Kashmir theatre struggles for existence

‘Youth not fond of this medium’

Ufaq Fatima
Theatre, which once would be the sole source of entertainment in Kashmir, is now battling for survival, courtesy changing habits of audience. Even as theatre is struggling hard to make a comeback in the Valley, it has failed to reconnect with people, especially youth.
Curtains were drawn over theatre in Kashmir following the outbreak of militancy in early 1990s. “We usually portray the contemporary reality of the society.

However, after militancy erupted here, the practice involved risk of life, both for artists and public,” recalls Muhammad Amin Bhat, president, Kashmir Theatre Federation.

“Being a conflict region, theatre here became a soft target, while performances suffered a great deal,” he reveals. Bhat, a noted playwright, who has directed popular plays like ‘Tchal’, ‘White Paper’ and ‘Identity Card’, has been closely associated with Kashmir’s theatre. “What I have experienced over the years is that this art not only develops one intellectually but artistically too,” he observes.

Till 1970s, theatre would influence hearts and minds of Kashmiris, and formed an intrinsic part of Kashmiri culture. It would highlight contemporary issues of the society that were performed creatively in many art forms like ‘Band Pather’. However, later this institution of expression witnessed a gradual decline.

Dearth of artists too badly affected the theatre after most of the performers made their way to electronic media for better income, security and sustenance. This made theatre less interesting and more vulnerable.

As per artists, since youngsters are not fond of theatre, it is unlikely to regain its sheen. “The young generation of Kashmir is not inclined towards this form of art, for they lack the sense of pride towards their own culture and tradition, and feel apologetic towards it,” says Bhat, who has bagged National Academy award for his play ‘Tchal’. He adds that an intellectual mindset of performing and appreciating this art is yet to prevail in Kashmir.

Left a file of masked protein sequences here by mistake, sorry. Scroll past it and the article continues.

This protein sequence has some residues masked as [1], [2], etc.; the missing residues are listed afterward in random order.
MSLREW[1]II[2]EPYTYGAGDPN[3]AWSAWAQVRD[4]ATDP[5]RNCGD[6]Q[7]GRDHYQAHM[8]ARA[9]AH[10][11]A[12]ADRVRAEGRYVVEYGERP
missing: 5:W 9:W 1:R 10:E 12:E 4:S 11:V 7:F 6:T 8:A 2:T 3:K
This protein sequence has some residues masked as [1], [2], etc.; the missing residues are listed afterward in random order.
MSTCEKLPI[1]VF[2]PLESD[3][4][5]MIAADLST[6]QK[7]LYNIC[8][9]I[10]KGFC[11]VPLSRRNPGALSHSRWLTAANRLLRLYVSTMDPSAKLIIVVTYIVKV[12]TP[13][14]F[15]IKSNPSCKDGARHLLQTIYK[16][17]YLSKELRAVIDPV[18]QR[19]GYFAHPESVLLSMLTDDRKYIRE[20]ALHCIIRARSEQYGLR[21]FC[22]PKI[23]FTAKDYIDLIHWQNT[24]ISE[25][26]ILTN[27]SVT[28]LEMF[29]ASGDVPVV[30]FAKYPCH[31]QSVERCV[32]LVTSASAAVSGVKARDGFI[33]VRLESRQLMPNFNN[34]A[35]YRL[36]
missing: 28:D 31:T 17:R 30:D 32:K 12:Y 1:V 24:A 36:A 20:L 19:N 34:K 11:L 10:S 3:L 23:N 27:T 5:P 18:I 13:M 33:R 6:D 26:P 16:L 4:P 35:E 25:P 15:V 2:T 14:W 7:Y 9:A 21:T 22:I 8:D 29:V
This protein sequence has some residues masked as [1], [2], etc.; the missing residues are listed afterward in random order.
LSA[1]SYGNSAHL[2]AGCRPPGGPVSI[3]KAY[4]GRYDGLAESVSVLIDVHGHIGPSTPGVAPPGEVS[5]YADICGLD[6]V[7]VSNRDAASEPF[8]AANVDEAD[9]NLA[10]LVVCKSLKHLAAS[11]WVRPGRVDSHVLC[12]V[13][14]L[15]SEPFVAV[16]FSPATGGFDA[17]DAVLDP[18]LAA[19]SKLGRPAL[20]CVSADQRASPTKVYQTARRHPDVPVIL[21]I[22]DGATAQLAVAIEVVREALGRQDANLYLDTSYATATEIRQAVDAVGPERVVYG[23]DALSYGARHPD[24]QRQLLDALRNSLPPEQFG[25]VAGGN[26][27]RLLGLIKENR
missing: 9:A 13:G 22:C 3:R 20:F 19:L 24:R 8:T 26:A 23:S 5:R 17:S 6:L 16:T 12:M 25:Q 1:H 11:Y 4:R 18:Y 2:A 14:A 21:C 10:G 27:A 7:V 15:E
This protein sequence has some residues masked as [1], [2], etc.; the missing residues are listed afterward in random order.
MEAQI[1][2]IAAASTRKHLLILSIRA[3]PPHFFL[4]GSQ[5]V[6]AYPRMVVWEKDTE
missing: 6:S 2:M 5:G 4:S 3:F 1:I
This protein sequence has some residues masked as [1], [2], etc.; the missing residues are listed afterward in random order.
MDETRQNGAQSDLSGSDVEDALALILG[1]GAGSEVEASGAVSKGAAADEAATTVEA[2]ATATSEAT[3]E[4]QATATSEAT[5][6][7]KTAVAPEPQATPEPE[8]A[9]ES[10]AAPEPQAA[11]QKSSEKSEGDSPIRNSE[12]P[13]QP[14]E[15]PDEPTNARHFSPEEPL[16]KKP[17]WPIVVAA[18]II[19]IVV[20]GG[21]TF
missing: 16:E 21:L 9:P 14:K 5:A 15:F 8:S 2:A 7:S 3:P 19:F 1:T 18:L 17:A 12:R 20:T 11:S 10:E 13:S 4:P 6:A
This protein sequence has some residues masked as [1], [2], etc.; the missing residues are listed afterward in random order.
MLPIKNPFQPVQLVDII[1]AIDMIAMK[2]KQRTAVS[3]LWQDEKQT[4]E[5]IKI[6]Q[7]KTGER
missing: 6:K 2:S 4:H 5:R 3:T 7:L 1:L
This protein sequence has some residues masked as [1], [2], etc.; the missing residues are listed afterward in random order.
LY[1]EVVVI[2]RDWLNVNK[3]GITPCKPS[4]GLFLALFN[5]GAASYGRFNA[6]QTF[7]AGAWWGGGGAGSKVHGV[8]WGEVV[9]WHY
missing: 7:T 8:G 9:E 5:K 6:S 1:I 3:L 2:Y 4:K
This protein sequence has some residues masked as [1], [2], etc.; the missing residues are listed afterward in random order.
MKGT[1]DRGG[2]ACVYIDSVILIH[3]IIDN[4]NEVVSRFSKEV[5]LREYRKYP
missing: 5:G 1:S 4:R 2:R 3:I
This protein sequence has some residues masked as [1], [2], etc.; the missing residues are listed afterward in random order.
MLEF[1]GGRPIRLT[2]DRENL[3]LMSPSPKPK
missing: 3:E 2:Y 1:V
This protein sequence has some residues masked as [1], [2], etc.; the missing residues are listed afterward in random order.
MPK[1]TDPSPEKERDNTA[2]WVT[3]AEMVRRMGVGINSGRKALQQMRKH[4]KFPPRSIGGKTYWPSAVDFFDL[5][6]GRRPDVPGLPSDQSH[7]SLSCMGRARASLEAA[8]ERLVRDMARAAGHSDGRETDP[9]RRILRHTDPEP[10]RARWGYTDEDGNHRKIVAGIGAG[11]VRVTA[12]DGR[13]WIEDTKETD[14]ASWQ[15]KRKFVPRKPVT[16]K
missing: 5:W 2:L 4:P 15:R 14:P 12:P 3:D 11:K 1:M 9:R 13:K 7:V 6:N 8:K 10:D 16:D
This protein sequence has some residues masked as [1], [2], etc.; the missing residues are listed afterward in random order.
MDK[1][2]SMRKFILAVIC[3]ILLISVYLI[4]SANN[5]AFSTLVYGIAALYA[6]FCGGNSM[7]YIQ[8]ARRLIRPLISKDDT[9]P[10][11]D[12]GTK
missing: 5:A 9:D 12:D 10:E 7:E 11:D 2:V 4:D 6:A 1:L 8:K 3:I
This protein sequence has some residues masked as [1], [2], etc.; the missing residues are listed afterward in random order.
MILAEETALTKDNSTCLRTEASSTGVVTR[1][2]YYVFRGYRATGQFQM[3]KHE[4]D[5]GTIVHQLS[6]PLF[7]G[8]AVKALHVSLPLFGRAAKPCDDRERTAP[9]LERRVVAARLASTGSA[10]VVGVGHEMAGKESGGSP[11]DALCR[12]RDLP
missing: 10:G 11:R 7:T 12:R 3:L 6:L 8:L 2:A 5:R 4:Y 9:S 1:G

Closure of Tagore Hall, which once was the sole platform for artists in Kashmir, was the final blow to theatre. After Tagore Hall was reopened over a decade later, it was assumed that this medium was reborn in the Valley, which, however, did not prove to be more than a myth.

Artists believe that attempts made to revive the theatre are failing owing to “low participation of people”. They say serious efforts need to be made on part of the government as well as private agencies to preserve this medium.

Prominent artist, Ayash Arif, says, Cultural Academy, non-governmental organisations and government ought to work together to revive the theatre in Kashmir with the help of new technology and better equipments.

“Theatre is the only platform, where we can promote our dying Kashmiri culture and language that can be achieved by the collective efforts of representatives of theatre. We also need to provide better opportunity to new talent coming forward from different regions of Kashmir,” says Arif.

Muhammad Ashraf Tak, Chief Editor, Cultural Academy Kashmir, stresses on proper implementation of schemes for the “promotion of folk and ancient theatre” that were launched by the academy recently during a three-day workshop on ‘Skill Development and Play Script’ in Srinagar in November, 2015. “Theatre is a rich part of our culture and we are making efforts to promote it,” Tak adds.

It is believed that art makes a nation vibrant and wise, and dying art symbolises death of minds. Similarly, theatre reflects the intellectual class of society, hence it needs to be preserved with priority.

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